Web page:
Last week’s roundtable discussed the registration of Muslim marriages in modern-day UK. For a historical and comparative perspective, read this article in Islamic Law and Society—written by SHARIAsource Russia, Central Asia & Caucasus Editor Rozaliya Garipova—about the registration of Muslim marriages in nineteenth-century Russia.
“Married or Not Married? On the Obligatory Registration of Muslim Marriages in Nineteenth-Century Russia”
The registration and regulation of marriage was one aspect of the Russian empire’s modernization policies in the nineteenth century. Efforts by Russian state authorities to establish better control over their subjects through the registration and regulation of marriages created new questions and problems for the Muslim community and its understanding of the legality of marriage. This article focuses on the complications created by modern governance policies in the marriage practices of Russia’s Muslims. Even though the state wanted the Muslim family to be stable so that it might serve as the foundation of an imperial order, new laws introduced by the state caused confusion and disagreement within the Muslim community about the validity of marriages and disrupted the stability of the Muslim family.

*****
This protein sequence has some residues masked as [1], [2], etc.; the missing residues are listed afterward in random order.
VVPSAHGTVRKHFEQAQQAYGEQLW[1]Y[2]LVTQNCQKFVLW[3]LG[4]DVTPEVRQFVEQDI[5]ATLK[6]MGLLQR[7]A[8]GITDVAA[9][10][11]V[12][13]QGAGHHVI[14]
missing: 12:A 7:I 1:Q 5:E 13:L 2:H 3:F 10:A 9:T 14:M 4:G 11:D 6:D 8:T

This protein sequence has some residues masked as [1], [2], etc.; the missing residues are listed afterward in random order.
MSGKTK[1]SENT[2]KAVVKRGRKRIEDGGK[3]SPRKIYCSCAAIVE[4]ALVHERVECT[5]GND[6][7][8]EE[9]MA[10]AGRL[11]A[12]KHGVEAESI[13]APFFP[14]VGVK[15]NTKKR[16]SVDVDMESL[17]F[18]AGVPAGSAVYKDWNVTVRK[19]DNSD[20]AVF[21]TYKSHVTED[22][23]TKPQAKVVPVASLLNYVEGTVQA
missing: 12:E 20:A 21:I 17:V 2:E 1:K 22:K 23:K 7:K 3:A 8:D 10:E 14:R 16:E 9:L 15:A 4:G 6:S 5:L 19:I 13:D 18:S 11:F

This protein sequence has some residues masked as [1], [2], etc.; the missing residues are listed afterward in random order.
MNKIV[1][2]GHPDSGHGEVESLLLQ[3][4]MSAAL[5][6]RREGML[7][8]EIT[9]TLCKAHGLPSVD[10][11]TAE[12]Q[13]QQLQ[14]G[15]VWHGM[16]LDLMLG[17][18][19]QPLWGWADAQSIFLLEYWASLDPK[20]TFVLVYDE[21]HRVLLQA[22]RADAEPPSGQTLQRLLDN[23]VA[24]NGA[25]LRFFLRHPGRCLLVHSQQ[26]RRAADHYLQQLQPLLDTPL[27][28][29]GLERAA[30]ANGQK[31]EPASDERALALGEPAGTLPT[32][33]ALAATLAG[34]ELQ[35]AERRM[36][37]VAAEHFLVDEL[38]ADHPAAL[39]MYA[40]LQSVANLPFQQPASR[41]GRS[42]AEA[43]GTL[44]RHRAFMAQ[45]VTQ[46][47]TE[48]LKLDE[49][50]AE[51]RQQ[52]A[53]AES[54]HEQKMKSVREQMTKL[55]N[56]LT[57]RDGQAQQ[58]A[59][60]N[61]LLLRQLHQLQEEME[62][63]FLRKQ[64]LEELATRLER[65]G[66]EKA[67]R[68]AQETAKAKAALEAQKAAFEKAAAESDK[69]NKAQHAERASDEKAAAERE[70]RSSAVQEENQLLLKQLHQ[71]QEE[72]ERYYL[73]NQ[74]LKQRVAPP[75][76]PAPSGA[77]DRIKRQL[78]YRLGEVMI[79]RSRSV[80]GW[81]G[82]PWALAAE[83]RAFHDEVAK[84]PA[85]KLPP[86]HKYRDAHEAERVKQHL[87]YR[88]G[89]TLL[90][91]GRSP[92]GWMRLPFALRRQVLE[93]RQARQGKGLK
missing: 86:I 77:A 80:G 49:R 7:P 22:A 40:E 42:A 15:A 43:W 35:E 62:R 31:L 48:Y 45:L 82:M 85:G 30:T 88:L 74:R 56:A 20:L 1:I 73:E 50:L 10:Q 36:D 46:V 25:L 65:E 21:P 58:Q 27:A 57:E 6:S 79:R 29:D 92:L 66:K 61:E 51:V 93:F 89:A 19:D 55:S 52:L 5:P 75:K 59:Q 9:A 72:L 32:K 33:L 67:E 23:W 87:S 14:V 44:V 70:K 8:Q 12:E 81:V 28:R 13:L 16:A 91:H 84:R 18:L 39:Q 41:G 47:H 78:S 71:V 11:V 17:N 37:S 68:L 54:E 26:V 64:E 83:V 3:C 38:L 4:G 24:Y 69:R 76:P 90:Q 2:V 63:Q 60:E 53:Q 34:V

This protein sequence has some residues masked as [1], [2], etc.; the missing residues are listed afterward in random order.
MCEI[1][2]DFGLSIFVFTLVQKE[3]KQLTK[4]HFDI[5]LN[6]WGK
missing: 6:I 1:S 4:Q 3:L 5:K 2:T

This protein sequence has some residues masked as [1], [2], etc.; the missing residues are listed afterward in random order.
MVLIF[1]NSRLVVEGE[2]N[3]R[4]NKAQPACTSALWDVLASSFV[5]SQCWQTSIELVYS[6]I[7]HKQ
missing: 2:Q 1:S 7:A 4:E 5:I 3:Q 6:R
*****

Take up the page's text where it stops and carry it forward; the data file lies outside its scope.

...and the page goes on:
Read the article here.